In the Air with Blue Skies Helicopters
We’ve been up in a Cessna, floated in a hot-air balloon, and even tried out paragliding, but neither Jürgen nor I had ever been in a helicopter. With colorful towns and diverse nature packed into a small area and framed by clear Caribbean waters, Curaçao is a perfect candidate for a helicopter tour. So we were thrilled when Blue Skies invited us on a trip around the island’s eastern coast.
Update: We’ve been notified that Blue Skies has ceased operations in Curacao. But please enjoy our pictures from the air!
The view over Punda
Based in Otrobanda on the Saint Anna Bay, Blue Skies is the island’s only helicopter tourism company, and their chopper is a familiar sight in the skies of Curaçao, easy to recognize with its bright blue body. They’ve been in operation since 2007, and offer a number of different tours in a Bel 206 Jetranger (which, according to their website, is the safest chopper in the world).
Looking over the map in their office, they showed us the route we’d be taking, over Spanish Waters and the Eastpoint, before returning over Punda. Sounded good to us, but it was hard to concentrate since my mind was on a hyperactive loop. “Chopper chopper chopper,” as though I was five-years-old again. I just couldn’t wait to get inside the thing and get going!
Lifting off was strange at first; this is a totally different experience to flying in an airplane, but we adjusted quickly. The tour was perfect. The entire southeastern section of Curaçao, a huge swath of land known as Oostpunt, is private property. The owner has steadfastly resisted selling it off, prohibiting access to practically everyone. The result is a pristine, untouched natural environment, and one of the few ways to see it is from the air. We flew high above the region, and then came down low to inspect some of the highlights. Once, hovering just a few meters above a large lagoon, we saw a turtle swimming along, unconcerned about the giant machine whirring above its head.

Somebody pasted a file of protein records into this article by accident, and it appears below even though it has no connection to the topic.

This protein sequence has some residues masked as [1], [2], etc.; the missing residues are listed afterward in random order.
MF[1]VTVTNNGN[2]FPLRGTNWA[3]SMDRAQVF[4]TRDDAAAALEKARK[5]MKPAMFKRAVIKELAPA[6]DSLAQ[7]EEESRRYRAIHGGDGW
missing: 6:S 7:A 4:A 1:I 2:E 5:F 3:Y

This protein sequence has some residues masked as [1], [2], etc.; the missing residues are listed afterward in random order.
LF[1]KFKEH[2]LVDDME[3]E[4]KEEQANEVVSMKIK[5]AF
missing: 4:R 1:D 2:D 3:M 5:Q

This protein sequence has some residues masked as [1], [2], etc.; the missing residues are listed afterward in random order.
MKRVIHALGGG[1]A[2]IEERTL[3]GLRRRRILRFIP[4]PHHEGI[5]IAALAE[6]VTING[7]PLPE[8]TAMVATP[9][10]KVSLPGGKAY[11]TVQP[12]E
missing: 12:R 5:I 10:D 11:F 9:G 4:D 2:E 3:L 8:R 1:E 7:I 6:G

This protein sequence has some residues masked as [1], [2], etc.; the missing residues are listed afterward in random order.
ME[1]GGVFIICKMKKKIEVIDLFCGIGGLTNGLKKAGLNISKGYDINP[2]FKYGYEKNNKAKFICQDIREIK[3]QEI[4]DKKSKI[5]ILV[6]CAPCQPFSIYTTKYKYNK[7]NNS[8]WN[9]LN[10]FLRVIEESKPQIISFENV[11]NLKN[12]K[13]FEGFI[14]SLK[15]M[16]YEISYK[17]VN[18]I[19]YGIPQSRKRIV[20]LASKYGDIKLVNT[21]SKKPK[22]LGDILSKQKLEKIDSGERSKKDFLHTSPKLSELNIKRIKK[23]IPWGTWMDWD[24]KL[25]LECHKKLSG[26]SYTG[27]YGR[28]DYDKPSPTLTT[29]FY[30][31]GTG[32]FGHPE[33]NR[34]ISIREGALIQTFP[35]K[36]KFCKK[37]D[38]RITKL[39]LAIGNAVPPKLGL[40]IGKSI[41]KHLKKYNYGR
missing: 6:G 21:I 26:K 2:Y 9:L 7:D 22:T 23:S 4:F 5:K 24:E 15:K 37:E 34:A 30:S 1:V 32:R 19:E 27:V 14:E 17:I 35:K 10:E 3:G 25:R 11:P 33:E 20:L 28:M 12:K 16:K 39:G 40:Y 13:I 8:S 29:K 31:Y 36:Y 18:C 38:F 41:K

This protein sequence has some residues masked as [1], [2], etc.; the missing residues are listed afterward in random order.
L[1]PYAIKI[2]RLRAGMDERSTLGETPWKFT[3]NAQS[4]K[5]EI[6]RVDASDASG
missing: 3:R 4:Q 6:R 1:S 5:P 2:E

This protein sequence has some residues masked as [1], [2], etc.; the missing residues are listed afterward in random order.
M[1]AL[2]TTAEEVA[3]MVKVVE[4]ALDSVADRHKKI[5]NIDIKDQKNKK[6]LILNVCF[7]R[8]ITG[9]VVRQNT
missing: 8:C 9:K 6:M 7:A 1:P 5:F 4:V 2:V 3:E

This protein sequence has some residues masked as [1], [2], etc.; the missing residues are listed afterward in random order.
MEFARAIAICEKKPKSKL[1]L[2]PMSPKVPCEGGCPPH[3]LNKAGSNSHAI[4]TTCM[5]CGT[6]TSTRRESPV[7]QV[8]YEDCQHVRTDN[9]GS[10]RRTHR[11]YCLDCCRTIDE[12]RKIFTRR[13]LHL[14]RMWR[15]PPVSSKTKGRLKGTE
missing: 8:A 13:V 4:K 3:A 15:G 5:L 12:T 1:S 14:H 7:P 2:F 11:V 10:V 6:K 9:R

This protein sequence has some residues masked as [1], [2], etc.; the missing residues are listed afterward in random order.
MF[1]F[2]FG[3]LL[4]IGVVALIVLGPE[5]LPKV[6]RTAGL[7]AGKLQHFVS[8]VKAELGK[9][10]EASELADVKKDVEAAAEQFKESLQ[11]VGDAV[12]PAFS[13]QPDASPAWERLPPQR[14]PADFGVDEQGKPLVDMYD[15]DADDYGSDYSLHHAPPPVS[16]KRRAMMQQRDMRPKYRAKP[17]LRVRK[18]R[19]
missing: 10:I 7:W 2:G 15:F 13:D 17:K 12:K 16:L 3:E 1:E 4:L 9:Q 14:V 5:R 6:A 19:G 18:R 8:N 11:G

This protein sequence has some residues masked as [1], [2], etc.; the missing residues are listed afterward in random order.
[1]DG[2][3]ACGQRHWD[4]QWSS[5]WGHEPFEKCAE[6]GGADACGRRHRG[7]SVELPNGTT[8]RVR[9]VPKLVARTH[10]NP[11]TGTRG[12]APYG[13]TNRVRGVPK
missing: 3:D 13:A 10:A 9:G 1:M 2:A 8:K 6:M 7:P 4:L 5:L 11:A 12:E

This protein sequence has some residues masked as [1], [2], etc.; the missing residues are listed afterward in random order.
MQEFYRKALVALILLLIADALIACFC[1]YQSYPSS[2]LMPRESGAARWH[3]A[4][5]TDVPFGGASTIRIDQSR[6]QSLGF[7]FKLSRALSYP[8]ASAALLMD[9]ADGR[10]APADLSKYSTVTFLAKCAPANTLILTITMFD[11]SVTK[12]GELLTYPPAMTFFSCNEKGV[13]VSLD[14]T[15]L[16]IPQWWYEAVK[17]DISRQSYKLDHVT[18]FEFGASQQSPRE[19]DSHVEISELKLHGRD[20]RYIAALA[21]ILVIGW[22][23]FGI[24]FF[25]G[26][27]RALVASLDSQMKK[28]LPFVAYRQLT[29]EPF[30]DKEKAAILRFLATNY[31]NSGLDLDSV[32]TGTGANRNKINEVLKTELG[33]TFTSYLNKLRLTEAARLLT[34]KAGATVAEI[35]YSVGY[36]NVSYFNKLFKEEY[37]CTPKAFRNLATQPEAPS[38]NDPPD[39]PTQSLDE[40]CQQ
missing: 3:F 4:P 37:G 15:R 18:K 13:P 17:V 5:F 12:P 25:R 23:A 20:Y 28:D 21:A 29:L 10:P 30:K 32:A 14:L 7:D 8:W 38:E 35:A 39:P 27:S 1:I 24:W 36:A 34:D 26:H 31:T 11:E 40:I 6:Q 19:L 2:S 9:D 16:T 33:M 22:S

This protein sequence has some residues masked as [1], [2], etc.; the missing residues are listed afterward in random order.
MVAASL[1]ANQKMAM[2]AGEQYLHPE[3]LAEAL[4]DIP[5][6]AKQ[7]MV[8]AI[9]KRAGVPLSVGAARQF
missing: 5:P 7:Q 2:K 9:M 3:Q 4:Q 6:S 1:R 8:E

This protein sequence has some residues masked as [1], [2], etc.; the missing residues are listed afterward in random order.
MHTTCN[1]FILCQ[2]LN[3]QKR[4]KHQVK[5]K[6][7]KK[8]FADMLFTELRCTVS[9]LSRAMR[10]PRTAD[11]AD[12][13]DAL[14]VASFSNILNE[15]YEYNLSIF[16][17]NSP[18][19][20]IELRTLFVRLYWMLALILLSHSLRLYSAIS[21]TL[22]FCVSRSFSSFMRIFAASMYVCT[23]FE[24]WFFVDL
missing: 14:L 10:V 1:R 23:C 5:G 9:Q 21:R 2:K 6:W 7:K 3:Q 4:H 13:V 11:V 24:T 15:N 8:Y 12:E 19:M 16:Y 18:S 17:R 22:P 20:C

Jürgen was in a state of photography panic. As we coasted over Punda and Otrobanda, it looked as though he had eight arms and four cameras, so fast was he turning from side to side to snap pictures. There’s nothing like taking pictures from the air, and the helicopter permits a freedom of movement not possible in an airplane; our pilot was able to hover, circle a specific target, and lower or raise, depending on what we were trying to shoot.
The eastern coast of Eastpoint
The tour was everything we could have possibly hoped for, and we had fun with the team behind Blue Skies, who were very friendly. It’s a shame that they’re no longer in operation, but I’m sure that other helicoptering opportunities will take their place.
Avila Beach Hotel
Fort Beekenburg with the Kabrietenburg behind it
Santa Barbera Golf Resort & Tafelberg
Salt Flats at Eastpoint
The Eastpoint Lagoon
St. Joris Bay
Rif Fort in foreground